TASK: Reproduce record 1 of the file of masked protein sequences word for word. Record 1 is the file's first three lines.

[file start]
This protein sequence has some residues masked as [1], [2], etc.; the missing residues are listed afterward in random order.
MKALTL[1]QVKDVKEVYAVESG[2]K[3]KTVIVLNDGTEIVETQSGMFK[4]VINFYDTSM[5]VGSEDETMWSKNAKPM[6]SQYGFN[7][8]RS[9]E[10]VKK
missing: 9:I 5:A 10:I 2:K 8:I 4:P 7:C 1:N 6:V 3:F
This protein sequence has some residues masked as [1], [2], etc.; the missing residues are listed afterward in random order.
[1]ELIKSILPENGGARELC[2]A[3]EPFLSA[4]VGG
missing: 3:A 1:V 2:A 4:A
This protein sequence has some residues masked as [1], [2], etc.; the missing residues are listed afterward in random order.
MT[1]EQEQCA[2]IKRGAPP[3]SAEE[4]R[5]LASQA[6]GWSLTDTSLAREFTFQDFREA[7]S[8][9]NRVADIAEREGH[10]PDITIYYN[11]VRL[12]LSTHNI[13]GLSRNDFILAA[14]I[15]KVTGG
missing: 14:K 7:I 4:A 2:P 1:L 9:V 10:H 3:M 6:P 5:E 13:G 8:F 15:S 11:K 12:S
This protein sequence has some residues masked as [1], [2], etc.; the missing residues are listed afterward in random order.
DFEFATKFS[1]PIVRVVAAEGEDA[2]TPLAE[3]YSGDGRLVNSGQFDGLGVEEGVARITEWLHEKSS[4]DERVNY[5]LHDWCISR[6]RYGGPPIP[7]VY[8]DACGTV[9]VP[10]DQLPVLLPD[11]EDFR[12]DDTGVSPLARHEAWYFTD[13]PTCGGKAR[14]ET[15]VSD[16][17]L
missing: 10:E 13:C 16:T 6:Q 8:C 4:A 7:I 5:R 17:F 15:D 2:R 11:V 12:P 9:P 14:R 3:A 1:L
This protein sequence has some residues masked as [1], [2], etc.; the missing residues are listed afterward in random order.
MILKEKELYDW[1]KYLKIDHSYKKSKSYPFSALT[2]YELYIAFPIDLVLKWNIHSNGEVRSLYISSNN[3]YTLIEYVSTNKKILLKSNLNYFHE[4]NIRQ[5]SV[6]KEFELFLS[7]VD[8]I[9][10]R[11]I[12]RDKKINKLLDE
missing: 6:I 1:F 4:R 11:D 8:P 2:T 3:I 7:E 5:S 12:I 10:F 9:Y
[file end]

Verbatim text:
This protein sequence has some residues masked as [1], [2], etc.; the missing residues are listed afterward in random order.
MKALTL[1]QVKDVKEVYAVESG[2]K[3]KTVIVLNDGTEIVETQSGMFK[4]VINFYDTSM[5]VGSEDETMWSKNAKPM[6]SQYGFN[7][8]RS[9]E[10]VKK
missing: 9:I 5:A 10:I 2:K 8:I 4:P 7:C 1:N 6:V 3:F